Truancy Letters Sent to Parents of Virtual Learners Should Be ‘Thrown in the Trash,’ Metro Nashville School Board Member Fran Bush Says

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Metro Nashville reportedly sent nearly 6,000 truancy letters to the parents of students doing virtual learning, and one school board member says that is wrong and the letters should be “thrown in the trash.”

School Board member Fran Bush made the comment to The Tennessee Star on Sunday.

MNPS sent the truancy letters because of poor student attendance in distance learning, NewsChannel 5 said. The letters threaten legal action against parents or guardians of students who have five or more unexcused absences.

NewsChannel 5 quoted the mother of a kindergarten student whose son leaves the computer during lessons. She said he gets headaches and needs to be in class with students and a teacher.

The TV station cited the state’s Compulsory Attendance Law.

Bush said she disagrees that the state law is relevant.

“It should never have been an option to threaten parents during virtual learning,” Bush said. “Virtual learning is very new to Metro Schools, and therefore there should always be … an adjustment. Parents are trying their best to support their students. It is absolutely absurd to send truancy letters to any parents who are struggling with virtual learning.”

Metro does not have a policy regarding truancy for virtual learning, Bush said. Metro should never consider attacking parents as its first reaction to such a situation.

Bush said several parents contacted her about having issues getting computers, finding hotspots and so on. MNPS has several substations around the city to help families log in, but some parents have transportation issues or have to work when they might otherwise visit those centers.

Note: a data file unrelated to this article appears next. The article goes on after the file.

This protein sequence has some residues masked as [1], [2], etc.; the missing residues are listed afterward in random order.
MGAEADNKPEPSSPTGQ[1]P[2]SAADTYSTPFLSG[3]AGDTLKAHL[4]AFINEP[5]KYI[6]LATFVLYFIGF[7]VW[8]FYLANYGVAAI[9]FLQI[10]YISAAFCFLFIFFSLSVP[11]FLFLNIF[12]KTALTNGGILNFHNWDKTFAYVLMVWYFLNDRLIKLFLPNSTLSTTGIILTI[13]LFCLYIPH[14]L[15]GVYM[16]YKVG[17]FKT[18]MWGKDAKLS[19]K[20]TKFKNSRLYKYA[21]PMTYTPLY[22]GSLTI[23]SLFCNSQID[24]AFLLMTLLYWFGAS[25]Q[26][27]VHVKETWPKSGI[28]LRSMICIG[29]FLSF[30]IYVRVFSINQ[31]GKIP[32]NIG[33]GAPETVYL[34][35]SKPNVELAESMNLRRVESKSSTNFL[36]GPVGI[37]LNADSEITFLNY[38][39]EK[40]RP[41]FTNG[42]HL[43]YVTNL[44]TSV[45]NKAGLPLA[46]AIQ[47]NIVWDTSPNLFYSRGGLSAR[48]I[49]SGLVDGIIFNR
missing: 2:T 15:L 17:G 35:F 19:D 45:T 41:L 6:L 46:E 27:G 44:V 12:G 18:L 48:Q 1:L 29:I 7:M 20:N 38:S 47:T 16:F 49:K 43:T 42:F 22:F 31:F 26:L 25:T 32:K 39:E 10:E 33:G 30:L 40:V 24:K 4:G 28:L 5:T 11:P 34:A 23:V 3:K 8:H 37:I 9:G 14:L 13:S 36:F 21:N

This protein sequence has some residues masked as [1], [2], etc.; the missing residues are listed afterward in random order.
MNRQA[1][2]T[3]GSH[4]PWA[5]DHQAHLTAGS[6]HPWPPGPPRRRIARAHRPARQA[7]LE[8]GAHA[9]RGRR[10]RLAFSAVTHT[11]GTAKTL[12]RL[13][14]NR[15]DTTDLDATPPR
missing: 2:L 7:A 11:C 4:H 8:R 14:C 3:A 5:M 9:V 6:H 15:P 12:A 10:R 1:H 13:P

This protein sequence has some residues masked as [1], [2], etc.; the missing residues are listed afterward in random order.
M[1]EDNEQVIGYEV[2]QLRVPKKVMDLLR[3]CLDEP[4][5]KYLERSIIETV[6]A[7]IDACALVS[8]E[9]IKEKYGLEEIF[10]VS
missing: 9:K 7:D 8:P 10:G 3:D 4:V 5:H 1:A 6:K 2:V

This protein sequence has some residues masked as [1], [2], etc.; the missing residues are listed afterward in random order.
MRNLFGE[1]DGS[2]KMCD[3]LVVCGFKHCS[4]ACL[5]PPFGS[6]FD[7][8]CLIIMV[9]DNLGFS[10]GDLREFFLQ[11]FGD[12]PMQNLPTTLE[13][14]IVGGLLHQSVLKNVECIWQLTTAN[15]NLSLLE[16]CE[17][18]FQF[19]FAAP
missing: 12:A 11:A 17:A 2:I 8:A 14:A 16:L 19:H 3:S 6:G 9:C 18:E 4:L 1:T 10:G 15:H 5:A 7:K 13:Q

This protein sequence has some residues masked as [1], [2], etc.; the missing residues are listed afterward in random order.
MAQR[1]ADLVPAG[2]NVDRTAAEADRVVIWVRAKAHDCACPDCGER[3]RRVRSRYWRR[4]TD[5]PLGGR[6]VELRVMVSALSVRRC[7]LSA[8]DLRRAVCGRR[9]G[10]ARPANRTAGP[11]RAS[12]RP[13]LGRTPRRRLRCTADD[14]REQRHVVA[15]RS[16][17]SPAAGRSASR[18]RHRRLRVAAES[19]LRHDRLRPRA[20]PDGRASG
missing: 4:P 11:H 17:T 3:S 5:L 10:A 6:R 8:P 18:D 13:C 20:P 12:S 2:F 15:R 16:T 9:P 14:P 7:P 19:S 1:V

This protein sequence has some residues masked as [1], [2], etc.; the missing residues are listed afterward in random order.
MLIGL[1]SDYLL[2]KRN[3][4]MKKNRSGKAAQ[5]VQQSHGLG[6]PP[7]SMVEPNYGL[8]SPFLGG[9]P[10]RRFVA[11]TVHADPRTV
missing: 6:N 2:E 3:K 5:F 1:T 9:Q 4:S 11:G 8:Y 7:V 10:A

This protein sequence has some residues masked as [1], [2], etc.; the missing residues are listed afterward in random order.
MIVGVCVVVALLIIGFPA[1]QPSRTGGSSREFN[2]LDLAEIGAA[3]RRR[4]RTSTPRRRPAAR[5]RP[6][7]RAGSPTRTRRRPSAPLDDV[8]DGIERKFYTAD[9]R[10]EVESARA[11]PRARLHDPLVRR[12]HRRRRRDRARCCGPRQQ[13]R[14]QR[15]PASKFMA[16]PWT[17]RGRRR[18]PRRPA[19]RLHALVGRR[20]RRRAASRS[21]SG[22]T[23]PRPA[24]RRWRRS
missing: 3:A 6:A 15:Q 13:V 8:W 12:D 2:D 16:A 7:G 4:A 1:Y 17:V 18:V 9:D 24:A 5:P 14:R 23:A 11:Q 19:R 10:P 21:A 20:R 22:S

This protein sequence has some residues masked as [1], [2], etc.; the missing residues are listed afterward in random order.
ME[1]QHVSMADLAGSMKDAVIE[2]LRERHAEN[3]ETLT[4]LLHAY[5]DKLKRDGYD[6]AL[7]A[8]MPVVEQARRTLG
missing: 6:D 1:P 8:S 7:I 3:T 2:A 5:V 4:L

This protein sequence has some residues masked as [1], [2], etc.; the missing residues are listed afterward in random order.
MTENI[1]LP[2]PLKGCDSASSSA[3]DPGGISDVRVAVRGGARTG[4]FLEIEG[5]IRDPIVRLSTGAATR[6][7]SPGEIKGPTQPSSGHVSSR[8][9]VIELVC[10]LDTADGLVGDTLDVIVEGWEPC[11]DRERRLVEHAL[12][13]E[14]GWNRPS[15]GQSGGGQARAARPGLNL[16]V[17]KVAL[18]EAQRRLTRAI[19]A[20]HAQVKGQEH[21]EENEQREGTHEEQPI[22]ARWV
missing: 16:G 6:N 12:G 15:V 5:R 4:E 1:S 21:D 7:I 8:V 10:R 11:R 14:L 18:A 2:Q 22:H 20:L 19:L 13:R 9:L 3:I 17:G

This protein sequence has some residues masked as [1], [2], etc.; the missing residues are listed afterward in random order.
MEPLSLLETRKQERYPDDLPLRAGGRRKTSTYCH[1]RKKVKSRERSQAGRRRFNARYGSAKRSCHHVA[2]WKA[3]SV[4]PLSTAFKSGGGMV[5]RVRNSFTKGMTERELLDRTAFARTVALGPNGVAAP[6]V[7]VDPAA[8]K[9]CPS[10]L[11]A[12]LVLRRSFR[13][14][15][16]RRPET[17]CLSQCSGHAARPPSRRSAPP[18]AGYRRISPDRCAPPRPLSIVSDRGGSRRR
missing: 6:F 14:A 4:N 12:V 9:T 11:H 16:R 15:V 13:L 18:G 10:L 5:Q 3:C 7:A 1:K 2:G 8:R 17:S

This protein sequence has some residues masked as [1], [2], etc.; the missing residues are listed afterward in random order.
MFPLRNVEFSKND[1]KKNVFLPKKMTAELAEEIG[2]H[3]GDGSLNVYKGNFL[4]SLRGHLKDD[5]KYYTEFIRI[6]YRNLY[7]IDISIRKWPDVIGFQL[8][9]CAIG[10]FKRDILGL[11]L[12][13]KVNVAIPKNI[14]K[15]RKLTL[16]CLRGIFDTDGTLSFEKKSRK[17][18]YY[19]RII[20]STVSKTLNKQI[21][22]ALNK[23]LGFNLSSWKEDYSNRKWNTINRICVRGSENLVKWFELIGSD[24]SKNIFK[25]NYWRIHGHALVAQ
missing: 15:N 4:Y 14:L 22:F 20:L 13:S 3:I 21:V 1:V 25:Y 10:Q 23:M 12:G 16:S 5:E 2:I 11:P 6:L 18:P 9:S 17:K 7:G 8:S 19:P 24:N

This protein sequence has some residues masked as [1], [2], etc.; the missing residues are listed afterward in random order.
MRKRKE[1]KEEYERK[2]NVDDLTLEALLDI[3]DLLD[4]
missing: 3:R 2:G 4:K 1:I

“I am appalled we would even think about sending out any kind of truancy letter,” she said. “I think it’s the most insulting, non-compassionate thing. We should be thinking about how we can get back in the classroom safely” like surrounding counties.

She said MNPS needs to think outside the box.

“We are a reactive district and not a proactive district,” Bush said. When the district launches a plan, “We don’t think about what’s next. We think about getting it out there and things fall apart.”

Bush said her message to parents is to not let the letters scare them. They should write “return to sender” on the letters and mail them back. She has another suggestion too, she said.

“These truancy letters should be thrown in the trash because we need to do a better job supporting parents.”

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Jason M. Reynolds has more than 20 years’ experience as a journalist at outlets of all sizes.

 

 

 

 

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7 Thoughts to “Truancy Letters Sent to Parents of Virtual Learners Should Be ‘Thrown in the Trash,’ Metro Nashville School Board Member Fran Bush Says”

  1. Covetta Dunbar